Complete an application for an EIN at the Internal Revenue Service official web site (see Resources).
Understand that you can also apply for your EIN over the telephone by calling the Business and Specialty Tax Line at 800-829-4933. Fax your form to your state IRS office. Refer to the “Apply for an EIN” link in the Resources section of this article. Click “Apply by Fax.” Find your state’s fax-in number and submit your completed application.
Complete state filings.
Register to collect state sales and use tax. Visit your state’s Department of Revenue web site by clicking the “State Links” link in the Resources section of this article. Note that many states allow users to file forms and pay taxes directly through their web sites.
Write a detailed business plan for your barbecue restaurant.
Provide a description for your business including the types of food you will offer and your days and hours of operation. Include your marketing plan and address how you will alert the media and the public about your business. For example, you might write and distribute weekly or monthly press releases to local media or contact local magazine editors and request that the magazines write a feature review on your restaurant. Research materials on other barbecue restaurants in your area. Provide documents that highlight your existing budget and the amount of capital the business will start with and how you will raise any additionally needed capital. Refer to the Small Business Administration’s “Writing a Business Plan” document in the Resources section of this article to review sample business plans.
Raise capital and get insurance.
Work with your bank to complete and submit loan applications to raise capital to open your restaurant. Speak with local insurance providers. Purchase enough insurance to cover property damages such as fire, flood or theft. Make sure that you get ample liability insurance. Ask your insurance provider about employee-related insurance such as worker’s compensation, disability and unemployment to make sure you have enough insurance for your staff.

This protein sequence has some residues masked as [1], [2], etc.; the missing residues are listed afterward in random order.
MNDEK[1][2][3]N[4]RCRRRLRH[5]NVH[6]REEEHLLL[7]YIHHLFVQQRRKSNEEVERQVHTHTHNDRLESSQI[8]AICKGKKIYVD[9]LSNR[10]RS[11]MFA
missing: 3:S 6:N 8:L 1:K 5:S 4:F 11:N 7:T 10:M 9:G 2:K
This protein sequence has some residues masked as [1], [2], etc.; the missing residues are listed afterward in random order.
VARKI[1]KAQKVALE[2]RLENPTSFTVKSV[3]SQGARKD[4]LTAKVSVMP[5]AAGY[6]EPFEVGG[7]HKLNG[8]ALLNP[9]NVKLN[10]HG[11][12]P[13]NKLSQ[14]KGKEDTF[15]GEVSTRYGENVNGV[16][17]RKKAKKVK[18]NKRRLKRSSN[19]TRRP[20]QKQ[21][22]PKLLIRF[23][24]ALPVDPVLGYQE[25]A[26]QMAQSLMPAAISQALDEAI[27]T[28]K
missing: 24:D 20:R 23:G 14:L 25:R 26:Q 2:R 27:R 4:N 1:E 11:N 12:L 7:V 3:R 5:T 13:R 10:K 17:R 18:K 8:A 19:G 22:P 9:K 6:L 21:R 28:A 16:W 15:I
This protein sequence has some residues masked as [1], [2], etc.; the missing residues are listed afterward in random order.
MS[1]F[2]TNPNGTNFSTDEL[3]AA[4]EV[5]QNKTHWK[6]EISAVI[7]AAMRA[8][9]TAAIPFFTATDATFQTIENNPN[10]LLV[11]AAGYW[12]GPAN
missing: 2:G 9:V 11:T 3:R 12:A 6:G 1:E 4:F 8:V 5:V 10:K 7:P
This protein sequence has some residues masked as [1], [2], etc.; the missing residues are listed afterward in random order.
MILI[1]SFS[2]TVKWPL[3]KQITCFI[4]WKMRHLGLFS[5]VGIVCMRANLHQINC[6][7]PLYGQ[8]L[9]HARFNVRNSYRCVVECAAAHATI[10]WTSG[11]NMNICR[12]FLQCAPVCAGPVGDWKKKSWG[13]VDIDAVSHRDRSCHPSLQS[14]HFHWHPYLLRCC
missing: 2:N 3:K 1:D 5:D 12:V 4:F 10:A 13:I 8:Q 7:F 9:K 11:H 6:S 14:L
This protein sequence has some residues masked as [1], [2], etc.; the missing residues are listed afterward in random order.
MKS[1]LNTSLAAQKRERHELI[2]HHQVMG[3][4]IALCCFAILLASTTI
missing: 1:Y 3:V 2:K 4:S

Get licenses and permits.
Contact your local licensing department. Make sure that you get all necessary licenses and permits such as a food establishment permit or a food and beverage license. Contact your city’s zoning code commission to request that an inspector come to your restaurant and assess the property and ensure that it is in compliance with local zoning laws. Refer to the link titled “Licenses and Permits” in the Resources section of this article for additional licenses and permits you will need depending on the type of services your restaurant will provide.
Choose an optimum location.
Contact a licensed and reputable real estate agent to help you learn about and study the area where you want to open your restaurant. Make sure that the location is highly trafficked, especially during the days and hours your business will be open. Look into the cost of locating your restaurant near a hub of area colleges so you can market to and gain support from college and university students in addition to city employees and residents.
Purchase equipment and furniture such as stoves and hoods, smoke fans, grills, grease drains, freezers, refrigerators, deep sinks, tables and chairs. Contact the local electric and gas companies to install electrical wiring and gas lines so you can effectively operate your stoves, grills and other cooking equipment. Acquire enough linen for table covers, dish towels, rags and cook aprons. Keep in mind that you can contact directories and warehouses such as Food Service Warehouse and Big Tray to purchase restaurant equipment at a discount.
Contact an interior designer who has experience designing restaurants.
Make sure that your restaurant has a fireproof ceiling. Design your business for comfort and eye appeal. Consider adding a seating area and a private room so that businesses and schools can hold special events at your restaurant.
Post job openings for licensed and experienced cooks and cashiers at job boards such as Career Builder, Monster and Simply Hired. Reach out to area culinary schools. Ask school administrators to include an ad for the positions you are seeking to fill in the school’s career placement offices. Post similar job openings in your local newspaper. Offer area college students the opportunity to intern with your restaurant during the summer.
Market and promote.
Create a professional web site for your restaurant. Add pictures and video clips from special events at your restaurant, including the grand opening. Post your web site’s URL on message boards and discussion forums that focus on dining and barbecue. Include your web site URL on all correspondence and e-mails that you send.
Read more: How to Open a Bar-B-Que Restaurant | eHow.com http://www.ehow.com/how_4897573_open-barbque-restaurant.html#ixzz1GM7R9Mel